From The Tyee – April 1, 2011
by Andrew McLeod
Even before British Columbia NDP leadership candidates headed into an April 2 debate in Vancouver centred on environmental sustainability, observers were noting the role green issues have had in the campaign.
That role provides a contrast both to the recent BC Liberal leadership race and the NDP’s own record in the 2009 election.
“They’re talking about issues unprompted by
us,” said Kevin Washbrook, a Conservation Voters of B.C. board member.
“Generally I’d say it has a place of prominence in the race. More so
than it did in the Liberal race.”
CVBC is evaluating Mike Farnworth, Adrian
Dix, John Horgan, Nicholas Simons and Dana Larsen’s positions and may or
may not endorse anyone, but won’t have that ready for at least another
week, he said.
The group Organizing for Change put a list of questions to all of the leadership candidates in both the Liberal and the NDP races.
“In the Liberal race it was like pulling teeth to get answers
to those questions,” said provincial OFC lead Lisa Matthaus. Of the
Liberals, just Mike de Jong answered, and he did so at the very end of
the campaign, she said.
“With the NDP they’ve all responded, except
for Dana Larsen,” Matthaus said. And since responding, they’ve
continued to release environmental positions. “It’s interesting to see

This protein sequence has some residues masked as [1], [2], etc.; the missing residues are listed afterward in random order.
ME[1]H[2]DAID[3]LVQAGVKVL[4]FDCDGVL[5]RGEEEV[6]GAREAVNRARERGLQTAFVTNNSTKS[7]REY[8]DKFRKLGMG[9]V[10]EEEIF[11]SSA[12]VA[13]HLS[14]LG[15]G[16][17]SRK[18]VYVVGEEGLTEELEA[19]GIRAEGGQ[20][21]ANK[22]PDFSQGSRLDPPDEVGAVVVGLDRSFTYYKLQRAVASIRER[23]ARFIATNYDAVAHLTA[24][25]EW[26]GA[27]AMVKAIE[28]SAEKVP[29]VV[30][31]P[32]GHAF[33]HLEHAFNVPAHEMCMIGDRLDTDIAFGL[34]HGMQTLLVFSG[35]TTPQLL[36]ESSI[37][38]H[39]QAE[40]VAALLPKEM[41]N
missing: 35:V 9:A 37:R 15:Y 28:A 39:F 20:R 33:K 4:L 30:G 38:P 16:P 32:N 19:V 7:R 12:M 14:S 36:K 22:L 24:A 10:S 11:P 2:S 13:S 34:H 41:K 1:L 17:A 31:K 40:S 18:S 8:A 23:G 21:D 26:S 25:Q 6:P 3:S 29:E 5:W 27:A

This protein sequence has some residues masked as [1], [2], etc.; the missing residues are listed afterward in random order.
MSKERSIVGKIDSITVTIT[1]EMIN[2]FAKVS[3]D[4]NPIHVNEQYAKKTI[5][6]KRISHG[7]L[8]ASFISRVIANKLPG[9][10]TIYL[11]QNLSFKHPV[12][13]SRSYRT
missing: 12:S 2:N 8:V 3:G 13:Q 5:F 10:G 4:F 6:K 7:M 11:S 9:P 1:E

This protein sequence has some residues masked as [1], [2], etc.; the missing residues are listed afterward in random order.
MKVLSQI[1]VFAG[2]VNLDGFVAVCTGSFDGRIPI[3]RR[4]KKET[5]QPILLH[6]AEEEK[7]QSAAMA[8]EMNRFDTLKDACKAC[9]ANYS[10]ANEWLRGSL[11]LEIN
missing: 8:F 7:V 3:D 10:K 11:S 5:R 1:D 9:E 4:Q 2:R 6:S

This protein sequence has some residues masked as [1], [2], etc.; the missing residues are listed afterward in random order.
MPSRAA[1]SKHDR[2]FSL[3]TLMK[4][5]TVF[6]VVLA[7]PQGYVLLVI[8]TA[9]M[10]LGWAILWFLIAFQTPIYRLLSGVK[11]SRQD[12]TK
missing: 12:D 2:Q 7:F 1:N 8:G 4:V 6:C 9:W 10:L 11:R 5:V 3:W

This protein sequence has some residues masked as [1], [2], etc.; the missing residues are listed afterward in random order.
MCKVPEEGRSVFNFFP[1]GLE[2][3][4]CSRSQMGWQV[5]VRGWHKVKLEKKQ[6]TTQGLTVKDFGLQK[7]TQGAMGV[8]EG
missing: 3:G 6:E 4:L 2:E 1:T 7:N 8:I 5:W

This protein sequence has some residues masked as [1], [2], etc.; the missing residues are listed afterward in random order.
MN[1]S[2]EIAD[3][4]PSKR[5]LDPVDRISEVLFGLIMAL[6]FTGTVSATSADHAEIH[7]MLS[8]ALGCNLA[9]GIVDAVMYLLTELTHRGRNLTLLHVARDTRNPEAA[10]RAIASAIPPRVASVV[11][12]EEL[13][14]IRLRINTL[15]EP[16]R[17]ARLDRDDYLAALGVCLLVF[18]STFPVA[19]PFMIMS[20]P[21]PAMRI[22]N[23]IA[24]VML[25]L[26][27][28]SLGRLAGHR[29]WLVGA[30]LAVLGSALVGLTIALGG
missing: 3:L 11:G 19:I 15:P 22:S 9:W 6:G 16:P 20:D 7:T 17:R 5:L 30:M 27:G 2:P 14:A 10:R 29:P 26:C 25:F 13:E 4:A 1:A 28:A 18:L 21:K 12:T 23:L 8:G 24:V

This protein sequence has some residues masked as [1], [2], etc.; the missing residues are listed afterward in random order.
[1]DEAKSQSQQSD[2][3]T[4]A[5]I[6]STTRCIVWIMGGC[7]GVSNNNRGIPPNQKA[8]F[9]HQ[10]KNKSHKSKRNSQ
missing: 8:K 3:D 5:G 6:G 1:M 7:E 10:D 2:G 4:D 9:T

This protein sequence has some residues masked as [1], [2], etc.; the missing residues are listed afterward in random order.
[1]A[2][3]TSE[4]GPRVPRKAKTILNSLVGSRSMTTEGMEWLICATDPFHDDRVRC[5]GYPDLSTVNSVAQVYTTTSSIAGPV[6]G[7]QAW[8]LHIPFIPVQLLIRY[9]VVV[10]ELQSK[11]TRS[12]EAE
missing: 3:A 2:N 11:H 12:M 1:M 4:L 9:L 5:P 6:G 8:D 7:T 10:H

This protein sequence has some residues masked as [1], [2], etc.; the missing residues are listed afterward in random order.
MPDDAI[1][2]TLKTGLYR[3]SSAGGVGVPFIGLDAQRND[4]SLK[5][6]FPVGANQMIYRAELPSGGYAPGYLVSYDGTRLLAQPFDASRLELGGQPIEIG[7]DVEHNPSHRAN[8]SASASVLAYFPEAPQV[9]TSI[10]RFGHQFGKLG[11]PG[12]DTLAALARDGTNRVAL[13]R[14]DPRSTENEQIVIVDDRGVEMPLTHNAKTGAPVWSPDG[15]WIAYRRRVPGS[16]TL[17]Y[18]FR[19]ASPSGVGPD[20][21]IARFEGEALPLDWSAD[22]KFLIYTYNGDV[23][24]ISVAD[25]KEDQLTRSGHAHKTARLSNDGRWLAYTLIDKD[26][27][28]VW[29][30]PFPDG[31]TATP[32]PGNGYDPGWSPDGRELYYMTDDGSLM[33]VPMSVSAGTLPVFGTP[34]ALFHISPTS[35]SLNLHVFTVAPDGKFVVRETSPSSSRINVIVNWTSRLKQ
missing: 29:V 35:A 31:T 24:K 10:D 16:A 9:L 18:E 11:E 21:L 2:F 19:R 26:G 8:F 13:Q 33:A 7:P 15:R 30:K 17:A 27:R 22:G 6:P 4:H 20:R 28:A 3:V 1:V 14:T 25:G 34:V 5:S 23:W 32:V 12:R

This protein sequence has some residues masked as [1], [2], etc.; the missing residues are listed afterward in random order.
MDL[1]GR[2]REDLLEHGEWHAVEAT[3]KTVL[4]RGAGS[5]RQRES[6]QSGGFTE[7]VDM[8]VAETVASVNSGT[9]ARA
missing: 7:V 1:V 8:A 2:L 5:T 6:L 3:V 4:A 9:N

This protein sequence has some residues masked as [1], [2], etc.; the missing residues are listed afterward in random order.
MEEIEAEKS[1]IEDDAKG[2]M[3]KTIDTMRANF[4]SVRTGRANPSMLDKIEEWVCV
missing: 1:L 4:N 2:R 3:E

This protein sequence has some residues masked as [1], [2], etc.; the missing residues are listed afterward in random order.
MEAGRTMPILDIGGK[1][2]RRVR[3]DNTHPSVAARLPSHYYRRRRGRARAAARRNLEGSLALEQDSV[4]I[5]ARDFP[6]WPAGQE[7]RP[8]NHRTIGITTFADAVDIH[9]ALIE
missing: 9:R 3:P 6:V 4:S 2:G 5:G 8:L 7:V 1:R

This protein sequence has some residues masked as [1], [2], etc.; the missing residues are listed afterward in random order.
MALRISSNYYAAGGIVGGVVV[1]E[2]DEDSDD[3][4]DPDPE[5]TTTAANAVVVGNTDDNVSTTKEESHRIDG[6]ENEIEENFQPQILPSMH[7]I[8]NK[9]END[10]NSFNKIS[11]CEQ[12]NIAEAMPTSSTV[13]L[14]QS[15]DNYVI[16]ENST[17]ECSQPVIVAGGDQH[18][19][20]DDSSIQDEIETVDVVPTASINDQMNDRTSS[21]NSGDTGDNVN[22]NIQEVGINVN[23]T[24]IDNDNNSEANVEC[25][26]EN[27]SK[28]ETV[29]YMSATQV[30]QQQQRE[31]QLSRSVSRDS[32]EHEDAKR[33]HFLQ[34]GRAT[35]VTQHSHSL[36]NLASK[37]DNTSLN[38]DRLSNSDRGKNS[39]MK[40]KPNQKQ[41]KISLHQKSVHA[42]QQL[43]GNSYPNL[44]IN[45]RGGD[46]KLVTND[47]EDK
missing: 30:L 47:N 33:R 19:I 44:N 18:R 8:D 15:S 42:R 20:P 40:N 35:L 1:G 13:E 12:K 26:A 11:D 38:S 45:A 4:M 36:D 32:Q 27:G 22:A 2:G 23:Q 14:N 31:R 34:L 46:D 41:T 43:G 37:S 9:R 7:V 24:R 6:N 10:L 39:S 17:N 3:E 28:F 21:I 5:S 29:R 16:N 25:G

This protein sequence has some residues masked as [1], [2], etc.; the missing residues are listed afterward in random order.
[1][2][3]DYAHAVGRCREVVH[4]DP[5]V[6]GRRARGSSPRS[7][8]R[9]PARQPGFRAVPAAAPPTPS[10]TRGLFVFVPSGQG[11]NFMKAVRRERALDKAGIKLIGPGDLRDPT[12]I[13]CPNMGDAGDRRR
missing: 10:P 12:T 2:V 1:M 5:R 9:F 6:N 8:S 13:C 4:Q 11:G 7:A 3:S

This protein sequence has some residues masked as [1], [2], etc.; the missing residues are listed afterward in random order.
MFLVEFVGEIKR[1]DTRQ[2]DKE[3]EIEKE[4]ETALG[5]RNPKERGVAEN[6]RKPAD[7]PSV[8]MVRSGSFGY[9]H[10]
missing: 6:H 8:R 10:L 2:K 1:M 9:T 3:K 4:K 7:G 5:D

how much more the NDP is making the environment part of the debate among
‘Huge departure’ for NDP: Vicky Husband
All the front runners have picked up the
environmental banner, said long time environmentalist Vicky Husband, who
added she believes John Horgan is the most committed among them.
“We never saw Carole James take a strong stand on an environmental
issue,” said Husband. Comparing the race to where the NDP was in the
last election, she said, “I think it’s a huge departure. I think they
were on the wrong side, certainly on the carbon tax issue.”
While the NDP championed other important
environmental issues in the campaign, including re-evaluating
run-of-the-river hydro projects, the carbon tax position put them
offside with a large part of the environmental community, said Husband, a
past conservation chair of the Sierra Club B.C. and a veteran of
campaigns to preserve Clayoquot Sound rainforest, the Great Bear
rainforest and wild salmon fisheries.
The Pembina Institute’s Matt Horne, who was
among prominent environmentalists who denounced the NDP’s axe-the-tax
position in 2009, said the NDP candidates all support keeping the carbon
tax, though they would tweak it in various ways to make it work better.
“[It] is a significant change from where they were in the last
election,” he said.
While there’s further to go if B.C. is to meet its goals for carbon emission reductions, it’s a positive step, he said.
was the first to release an environmental platform. The Juan de Fuca
MLA’s long list said he’d expand the carbon tax, invest in transit, pass
an Endangered Species Act and protect more old growth forests.
Port Coquitlam MLA Mike Farnworth’s
environmental platform includes keeping a steady amount of land in the
Agricultural Land Reserve, moving salmon farms to closed containment,
giving local governments more say on significant projects, restricting
raw log exports and planting more trees. He’d keep the carbon tax and
extend it to industrial emitters, using it to pay for transit and other
who represents Vancouver-Kingsway, would use carbon tax revenues for
transit and green infrastructure, invest in the park system and protect
endangered species and ecosystems. He’d also recreate Environmental
Youth Teams to create jobs for young people doing green work.
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